Near East Foundation’s $13.5M Development Impact Bond Exceeds Expectations

AMMAN, JORDAN – The IKEA Foundation, Novo Nordisk Foundation, Norad, the U.S. International Development Finance Corporation (DFC), Ferd, and KOIS have received its first payment-linked evaluation results of the Refugee Impact Bond’ (DIB) launched in Jordan in October 2021. The DIB funds a micro-enterprise creation program delivered by Near East Foundation (NEF) to help vulnerable Jordanians and Syrian refugees recover their livelihoods and build their resilience. 

In May and June 2023, the Refugee DIB’s independent evaluator, Mathematica, surveyed a sample of grantees from the program’s first cohort. The survey measured various outcomes related to grantees’ businesses, as well as their employment status and income from employment. Survey findings showed that 98.5 percent of the first cohort of grantees remained engaged in an active income-generating activity, significantly exceeding the target set for the DIB’s primary payment metric.

  • The payment metric was high across demographic subgroups, remaining above 98 percent for both genders, refugees and Jordanians, and youth and adults.
  • Most respondents with active businesses reported that their businesses generated positive revenues, with 9 in 10 grantees reporting that their businesses generated profits during the calendar month preceding the survey.
  • Respondents with active businesses reported an average estimated monthly profit of JOD 130 from their businesses, with an average take-home business income of JOD 89 per month. This finding confirms the importance of investing in refugee livelihoods, as it delivers sustainable results that have a direct benefit at the individual and community levels.

“The extraordinary results serve as a testament to the hard work of the NEF Jordan team and the unique structuring of the DIB, which allows for flexibility in programming and a focus on impact,” said Jonathan Peters, Director of Programmes at Near East Foundation.

Mathematica will survey the program’s second cohort of grantees in February 2024.

About the Refugee DIB

Worldwide, conflict and climate crises are forcing more people than ever from their homes, with displacement and its impacts lasting years beyond the crisis. The Syrian conflict has driven 6.6 million people to flee Syria, with 80% settling in neighboring countries. Lebanon has the world’s largest refugee population per capita, and Jordan is the fifth largest. This puts a strain on local economies and infrastructure. It also leaves refugees and their host communities struggling to access safe and dignified work, basic services, and affordable housing.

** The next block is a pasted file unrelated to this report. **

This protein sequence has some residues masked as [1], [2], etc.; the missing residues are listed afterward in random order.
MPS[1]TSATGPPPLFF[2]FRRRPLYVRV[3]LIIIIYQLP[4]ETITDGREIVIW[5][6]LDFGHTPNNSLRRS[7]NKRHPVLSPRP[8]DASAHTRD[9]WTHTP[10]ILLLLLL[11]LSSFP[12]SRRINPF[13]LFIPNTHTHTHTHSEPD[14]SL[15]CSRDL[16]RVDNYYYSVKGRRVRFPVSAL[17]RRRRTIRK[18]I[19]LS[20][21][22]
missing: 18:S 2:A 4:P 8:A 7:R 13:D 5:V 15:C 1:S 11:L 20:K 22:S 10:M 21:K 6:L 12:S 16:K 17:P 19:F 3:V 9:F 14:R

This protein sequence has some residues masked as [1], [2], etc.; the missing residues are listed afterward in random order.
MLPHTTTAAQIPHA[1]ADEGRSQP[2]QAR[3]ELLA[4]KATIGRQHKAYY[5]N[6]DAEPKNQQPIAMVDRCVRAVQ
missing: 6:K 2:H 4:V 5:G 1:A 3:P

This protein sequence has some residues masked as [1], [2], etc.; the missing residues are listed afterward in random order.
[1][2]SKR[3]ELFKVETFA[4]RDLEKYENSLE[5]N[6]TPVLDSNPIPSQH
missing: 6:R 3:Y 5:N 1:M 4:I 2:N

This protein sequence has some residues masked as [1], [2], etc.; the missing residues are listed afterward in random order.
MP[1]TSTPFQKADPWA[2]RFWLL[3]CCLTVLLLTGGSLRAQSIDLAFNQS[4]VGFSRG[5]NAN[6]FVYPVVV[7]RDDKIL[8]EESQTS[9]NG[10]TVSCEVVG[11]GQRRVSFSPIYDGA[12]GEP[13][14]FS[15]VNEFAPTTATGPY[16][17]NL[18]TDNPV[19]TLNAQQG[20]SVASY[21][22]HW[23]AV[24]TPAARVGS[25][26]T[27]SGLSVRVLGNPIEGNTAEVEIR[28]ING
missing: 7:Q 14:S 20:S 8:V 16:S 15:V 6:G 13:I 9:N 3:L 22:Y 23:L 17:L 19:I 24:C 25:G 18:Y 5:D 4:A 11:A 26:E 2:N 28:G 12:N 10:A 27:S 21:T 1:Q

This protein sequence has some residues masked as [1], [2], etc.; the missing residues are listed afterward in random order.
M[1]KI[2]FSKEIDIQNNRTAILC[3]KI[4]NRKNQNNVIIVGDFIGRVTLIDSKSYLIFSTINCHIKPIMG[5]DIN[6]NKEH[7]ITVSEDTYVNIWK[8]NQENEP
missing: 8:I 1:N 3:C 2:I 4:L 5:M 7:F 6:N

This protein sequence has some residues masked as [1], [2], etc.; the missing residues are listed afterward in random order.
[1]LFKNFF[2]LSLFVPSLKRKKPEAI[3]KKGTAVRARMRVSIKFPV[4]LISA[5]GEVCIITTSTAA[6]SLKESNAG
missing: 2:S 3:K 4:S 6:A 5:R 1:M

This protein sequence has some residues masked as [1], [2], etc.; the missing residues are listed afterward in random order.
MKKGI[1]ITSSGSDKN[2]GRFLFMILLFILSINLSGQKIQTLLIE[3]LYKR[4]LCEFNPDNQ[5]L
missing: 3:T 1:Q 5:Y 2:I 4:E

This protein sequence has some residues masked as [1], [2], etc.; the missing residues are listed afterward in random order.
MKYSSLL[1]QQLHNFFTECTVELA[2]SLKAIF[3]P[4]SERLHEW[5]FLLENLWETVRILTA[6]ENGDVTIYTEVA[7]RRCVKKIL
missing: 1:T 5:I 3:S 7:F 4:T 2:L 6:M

Refugees and vulnerable communities need to be able to develop skills, earn an income, and become self-reliant once again. As well as improving their well-being, this can transform a host country’s demographic expansion into an economic opportunity. It can also support refugees’ economic inclusion in their home country or a third country in case of return or resettlement. 

To be effective, job creation programs in humanitarian settings must be tailored to diverse community needs and adaptable to local contexts. A DIB addresses three key issues affecting livelihood programs in humanitarian settings. It offers a multi-year funding commitment, which frees the program from annual grant cycles. It enables the Delivery Partner to innovate and adapt delivery to a changing context when needed. Finally, donor risk is reduced by tying payments to the results of a rigorous and independent evaluation of outcomes.

DFC, through its Portfolio for Impact and Innovation (PI2) Initiative, and Ferd have provided a four-year results-based upfront investment to fund a vocational, entrepreneurship and resilience-building project. This supports at least 4,380 refugee and host population trainees and provides 3,400 business start-up grants in Jordan. Communities with large refugee populations are selected based on higher than national average rates of food insecurity, poverty, indebtedness, and unemployment. Women and youth, who are disproportionately impacted by crises, take priority. 

The program aims to improve business survival and the ability of households to meet their basic needs. These outcomes are assessed by the DIB’s independent evaluator, Mathematica. Maximum success will generate a 5.1% annualized return for investors. NEF is also incentivized through outcome payments tied to the level of success achieved.

By focusing on lasting outcomes, empowering NEF and sharing learnings, the ‘Refugee Impact Bond’ can deliver a cost-effective and transformative impact. The DIB partners hope it will become a template to help humanitarian actors and impacted communities better respond to the impacts of forced displacement and protracted crises. 

Fundraising for the second tranche of the DIB focused on Lebanon, is underway.

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